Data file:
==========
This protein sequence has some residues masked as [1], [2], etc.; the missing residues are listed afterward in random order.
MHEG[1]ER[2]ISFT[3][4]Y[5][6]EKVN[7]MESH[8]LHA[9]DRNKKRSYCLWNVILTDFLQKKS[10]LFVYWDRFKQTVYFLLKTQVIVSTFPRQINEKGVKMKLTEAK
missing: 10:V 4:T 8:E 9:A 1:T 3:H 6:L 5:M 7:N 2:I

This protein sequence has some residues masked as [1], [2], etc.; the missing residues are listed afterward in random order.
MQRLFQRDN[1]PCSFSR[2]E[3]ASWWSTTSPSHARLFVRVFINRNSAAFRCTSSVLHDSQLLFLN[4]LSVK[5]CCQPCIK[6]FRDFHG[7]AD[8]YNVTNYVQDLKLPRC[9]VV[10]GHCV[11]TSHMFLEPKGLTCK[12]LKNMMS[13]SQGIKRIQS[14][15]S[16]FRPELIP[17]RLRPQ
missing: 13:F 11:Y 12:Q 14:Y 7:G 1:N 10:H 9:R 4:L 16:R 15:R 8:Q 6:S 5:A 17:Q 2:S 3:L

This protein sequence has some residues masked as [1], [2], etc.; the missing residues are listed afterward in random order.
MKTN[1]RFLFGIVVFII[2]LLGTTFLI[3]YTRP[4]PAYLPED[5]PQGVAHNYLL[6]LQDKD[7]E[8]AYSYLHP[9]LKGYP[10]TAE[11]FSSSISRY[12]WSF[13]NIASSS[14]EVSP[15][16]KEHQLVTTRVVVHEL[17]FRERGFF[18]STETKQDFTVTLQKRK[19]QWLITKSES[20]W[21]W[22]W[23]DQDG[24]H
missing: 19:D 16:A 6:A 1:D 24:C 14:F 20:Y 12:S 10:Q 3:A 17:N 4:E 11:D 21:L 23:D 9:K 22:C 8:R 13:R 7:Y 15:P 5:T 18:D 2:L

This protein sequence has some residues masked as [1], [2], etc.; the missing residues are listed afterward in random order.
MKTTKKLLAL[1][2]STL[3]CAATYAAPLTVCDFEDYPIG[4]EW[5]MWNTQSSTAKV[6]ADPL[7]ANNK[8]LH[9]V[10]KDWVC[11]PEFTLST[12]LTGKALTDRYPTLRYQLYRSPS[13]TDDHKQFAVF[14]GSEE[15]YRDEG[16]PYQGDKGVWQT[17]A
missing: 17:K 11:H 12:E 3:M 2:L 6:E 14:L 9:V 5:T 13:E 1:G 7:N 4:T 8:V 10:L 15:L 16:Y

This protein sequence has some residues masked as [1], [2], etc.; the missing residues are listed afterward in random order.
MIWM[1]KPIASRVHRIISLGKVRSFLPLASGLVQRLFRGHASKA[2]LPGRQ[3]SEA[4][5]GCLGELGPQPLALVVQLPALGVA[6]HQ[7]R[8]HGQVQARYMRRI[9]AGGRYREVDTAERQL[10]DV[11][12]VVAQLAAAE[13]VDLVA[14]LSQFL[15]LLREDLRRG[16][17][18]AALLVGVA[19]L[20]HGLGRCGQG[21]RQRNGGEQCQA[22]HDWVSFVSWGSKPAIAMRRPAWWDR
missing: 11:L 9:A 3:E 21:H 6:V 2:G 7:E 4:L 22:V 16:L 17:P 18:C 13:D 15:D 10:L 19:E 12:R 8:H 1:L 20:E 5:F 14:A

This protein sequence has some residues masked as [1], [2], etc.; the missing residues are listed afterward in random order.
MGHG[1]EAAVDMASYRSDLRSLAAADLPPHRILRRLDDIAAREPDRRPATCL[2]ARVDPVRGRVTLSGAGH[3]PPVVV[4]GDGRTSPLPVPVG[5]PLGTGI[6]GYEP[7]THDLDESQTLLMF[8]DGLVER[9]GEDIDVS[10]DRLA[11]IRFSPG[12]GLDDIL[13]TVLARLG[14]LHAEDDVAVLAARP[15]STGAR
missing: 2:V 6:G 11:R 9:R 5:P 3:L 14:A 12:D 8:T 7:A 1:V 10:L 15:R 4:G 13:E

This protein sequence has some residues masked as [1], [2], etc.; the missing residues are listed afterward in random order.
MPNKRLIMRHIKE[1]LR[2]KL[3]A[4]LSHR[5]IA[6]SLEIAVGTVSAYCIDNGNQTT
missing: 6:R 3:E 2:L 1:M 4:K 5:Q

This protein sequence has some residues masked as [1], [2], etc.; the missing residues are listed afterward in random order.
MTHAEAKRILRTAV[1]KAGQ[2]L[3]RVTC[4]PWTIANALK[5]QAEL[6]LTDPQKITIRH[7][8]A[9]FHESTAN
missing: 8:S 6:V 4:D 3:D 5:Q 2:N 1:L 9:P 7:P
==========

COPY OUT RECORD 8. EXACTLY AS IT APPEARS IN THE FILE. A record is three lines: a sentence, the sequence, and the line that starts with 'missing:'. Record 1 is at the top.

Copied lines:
This protein sequence has some residues masked as [1], [2], etc.; the missing residues are listed afterward in random order.
MTHAEAKRILRTAV[1]KAGQ[2]L[3]RVTC[4]PWTIANALK[5]QAEL[6]LTDPQKITIRH[7][8]A[9]FHESTAN
missing: 8:S 6:V 4:D 3:D 5:Q 2:N 1:L 9:P 7:P